Even if you’re on the right track for getting investment, getting to that level is often easier by using other stepping stones.
"Consulting is the oxygen of our company. We reinvest what we earn into building our vision." - Eyram Tawia, Co-founder of Leti Arts
"We couldn’t start by saying it’s commercially fundable. Once we’ve established a track record, then that’s possible." - Matt Wainright, Co-founder of Standard Microgrid
Nearly every founder is going to have to fund their idea at some point in its early stages. This could mean, for example, using your salary, getting grants, or borrowing money from friends or family. Let’s look at some of the funding options that gave these tech founders their start.
Here are some specific examples of how founders used bootstrapping to get themselves to the next step.
Askwar Hilonga used his own salary from his university to make the first prototype of his water filter. Once he had that prototype, he could use it to enter competitions. After getting into the Africa Prize shortlist, he had enough credibility for his university to be willing to offer him an interest-free 7,000 USD loan to take his project to the next level. That loan allowed him to create another 10 water filters, progress which led to him winning The Africa Prize and the 25,000 GBP which comes with it. The money moved his business forward even further, such that he’s recently won a 350,000 USD grant to continue growing.
Askwar used his own funds to create something which could then unlock more funding opportunities. At every stage he focused on using what money he had to get his company to the next level.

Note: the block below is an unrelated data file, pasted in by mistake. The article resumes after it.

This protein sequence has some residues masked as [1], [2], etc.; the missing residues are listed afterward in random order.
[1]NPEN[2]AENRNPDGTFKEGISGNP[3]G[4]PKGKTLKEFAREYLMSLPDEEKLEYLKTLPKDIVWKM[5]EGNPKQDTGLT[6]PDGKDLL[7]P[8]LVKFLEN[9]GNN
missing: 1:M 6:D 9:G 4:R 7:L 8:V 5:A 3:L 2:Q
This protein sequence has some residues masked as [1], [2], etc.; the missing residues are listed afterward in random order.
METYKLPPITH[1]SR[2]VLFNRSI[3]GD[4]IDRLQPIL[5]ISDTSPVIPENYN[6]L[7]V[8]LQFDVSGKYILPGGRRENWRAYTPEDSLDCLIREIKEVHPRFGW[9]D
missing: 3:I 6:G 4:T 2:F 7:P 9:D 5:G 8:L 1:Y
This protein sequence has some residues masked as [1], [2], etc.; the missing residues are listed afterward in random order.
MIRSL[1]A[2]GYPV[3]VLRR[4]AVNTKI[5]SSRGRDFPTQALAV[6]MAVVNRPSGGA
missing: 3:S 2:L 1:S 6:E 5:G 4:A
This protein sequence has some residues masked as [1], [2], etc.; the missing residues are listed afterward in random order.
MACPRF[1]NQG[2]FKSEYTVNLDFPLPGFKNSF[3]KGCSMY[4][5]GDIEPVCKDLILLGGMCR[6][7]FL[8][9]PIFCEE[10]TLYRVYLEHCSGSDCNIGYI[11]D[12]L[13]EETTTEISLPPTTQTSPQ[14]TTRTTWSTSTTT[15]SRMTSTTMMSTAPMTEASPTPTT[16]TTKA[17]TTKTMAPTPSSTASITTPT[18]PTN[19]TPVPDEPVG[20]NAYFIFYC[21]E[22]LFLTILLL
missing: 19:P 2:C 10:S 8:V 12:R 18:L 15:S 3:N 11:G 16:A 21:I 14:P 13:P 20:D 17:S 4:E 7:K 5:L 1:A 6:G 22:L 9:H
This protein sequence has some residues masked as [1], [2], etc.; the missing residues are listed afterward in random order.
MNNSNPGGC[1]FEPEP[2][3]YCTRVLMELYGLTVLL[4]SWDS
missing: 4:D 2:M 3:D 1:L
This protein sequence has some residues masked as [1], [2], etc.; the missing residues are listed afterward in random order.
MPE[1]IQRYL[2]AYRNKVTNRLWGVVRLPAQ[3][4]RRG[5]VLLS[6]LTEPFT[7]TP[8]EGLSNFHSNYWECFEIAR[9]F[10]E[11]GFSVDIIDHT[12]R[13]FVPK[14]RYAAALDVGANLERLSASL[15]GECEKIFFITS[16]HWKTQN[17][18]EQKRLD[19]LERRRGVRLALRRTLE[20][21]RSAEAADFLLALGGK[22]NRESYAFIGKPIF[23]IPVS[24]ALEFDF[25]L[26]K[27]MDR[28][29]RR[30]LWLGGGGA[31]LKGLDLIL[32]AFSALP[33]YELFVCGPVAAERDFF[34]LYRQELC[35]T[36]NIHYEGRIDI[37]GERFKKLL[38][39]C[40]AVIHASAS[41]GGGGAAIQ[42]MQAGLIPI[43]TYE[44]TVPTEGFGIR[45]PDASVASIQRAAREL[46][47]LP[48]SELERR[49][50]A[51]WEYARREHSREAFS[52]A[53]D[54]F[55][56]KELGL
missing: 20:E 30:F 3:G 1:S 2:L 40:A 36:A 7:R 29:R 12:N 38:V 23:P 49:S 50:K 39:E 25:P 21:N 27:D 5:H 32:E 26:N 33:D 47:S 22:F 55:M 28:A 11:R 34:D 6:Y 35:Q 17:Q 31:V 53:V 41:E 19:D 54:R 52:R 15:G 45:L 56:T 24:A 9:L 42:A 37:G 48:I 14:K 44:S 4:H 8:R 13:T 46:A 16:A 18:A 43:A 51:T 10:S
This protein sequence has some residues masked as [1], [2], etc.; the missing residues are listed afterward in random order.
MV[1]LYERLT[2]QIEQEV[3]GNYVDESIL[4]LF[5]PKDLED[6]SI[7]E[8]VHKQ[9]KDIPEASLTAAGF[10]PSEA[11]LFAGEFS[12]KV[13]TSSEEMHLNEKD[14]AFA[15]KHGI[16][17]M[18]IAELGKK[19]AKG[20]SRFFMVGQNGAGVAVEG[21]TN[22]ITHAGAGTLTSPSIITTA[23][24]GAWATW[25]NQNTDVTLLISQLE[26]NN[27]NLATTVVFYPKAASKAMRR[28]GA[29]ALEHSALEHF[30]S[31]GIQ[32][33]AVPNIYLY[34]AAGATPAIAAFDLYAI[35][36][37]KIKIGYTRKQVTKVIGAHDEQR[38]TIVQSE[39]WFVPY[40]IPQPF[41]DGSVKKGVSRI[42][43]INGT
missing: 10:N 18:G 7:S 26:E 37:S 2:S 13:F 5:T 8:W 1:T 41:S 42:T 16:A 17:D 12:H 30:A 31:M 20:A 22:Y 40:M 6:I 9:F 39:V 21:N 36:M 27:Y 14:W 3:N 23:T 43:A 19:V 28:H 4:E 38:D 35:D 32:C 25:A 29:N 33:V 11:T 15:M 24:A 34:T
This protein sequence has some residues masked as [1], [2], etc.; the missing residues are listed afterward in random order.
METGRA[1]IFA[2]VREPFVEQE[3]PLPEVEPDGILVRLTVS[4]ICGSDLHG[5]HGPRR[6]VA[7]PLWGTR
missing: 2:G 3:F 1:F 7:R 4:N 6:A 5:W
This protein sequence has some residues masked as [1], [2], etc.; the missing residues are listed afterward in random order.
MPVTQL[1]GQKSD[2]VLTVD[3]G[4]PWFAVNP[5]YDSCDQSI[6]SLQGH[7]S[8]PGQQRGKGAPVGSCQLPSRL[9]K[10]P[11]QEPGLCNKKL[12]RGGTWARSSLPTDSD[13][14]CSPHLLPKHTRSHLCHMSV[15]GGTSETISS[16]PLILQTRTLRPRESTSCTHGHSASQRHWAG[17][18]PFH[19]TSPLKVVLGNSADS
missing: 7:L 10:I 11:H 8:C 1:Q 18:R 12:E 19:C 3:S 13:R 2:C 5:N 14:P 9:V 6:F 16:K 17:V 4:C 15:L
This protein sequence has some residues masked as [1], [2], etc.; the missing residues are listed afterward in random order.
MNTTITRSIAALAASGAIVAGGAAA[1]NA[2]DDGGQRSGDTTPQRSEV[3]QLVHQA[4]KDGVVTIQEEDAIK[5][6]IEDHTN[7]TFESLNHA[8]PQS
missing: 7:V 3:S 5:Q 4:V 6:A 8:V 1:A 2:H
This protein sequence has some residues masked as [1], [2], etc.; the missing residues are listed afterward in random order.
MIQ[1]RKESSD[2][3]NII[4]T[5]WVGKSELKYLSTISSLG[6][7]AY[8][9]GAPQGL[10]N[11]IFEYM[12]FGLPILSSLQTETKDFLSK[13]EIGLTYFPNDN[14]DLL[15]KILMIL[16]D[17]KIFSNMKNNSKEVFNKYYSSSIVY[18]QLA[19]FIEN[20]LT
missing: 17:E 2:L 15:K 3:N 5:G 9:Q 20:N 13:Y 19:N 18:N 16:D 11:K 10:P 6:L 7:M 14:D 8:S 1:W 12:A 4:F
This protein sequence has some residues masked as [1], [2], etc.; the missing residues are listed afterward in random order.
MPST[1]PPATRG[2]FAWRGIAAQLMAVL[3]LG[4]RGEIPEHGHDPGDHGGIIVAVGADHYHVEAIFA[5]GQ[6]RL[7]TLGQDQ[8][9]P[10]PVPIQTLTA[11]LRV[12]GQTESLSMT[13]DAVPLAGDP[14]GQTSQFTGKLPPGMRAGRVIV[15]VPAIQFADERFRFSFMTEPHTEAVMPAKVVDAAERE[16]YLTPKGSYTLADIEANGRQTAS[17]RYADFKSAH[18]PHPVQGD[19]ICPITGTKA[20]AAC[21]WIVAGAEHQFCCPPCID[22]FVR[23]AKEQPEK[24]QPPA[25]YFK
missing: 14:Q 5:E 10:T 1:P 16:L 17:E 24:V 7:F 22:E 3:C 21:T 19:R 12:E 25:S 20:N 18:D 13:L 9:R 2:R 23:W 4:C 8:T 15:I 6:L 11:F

If your skillset and that of your company are appropriate for consulting, it can be a great source of flexible funding to either get you started or sustain you in dry periods between other sources of funding. Often, this means the money earned from consulting is immediately reinvested into the company, sacrificing profit for growth (the classic trade startups make in the early days).
Eyram Tawia makes that trade with his gaming company Leti Arts. He was unable to get funding at the early stages in part because of a lack of understanding for what his company was trying to accomplish. So he had to get creative. For him that meant using consulting as his company’s sole source of revenue while it got off the ground. That may not be a recipe for meteoric growth, but it gave the company what it needed to begin releasing games and bringing in their own revenue.
Grants are often the bridge between bootstrapping and consulting, and larger investment. This is because obtaining a grant usually requires you to already know your product, business model, and future plans in some detail.
Matt Wainright’s company Standard Microgrid knew there was no way it was going to receive any grants before they had a good idea of what their product would look like, how it would function in the field, how their business planned to grow, and most of all, how it would fit into the goals of the foundations giving the grants. This led the founders to first invest their own money into demonstrating their commercial potential. Applying for grants from the start would have been a simple waste of time. They then did extensive research, made a detailed list of potential grants, and used a funding model to quickly make decisions about where to invest their time and resources. The result was that they managed to get 3 of the 20 grants they applied for and obtain $250,000 - enough funding to get to the investment stage.
Can you relate to the stories we told here? How is your experience different? We'd love to hear from you. Your questions and comments are what will help us make better lessons in the future.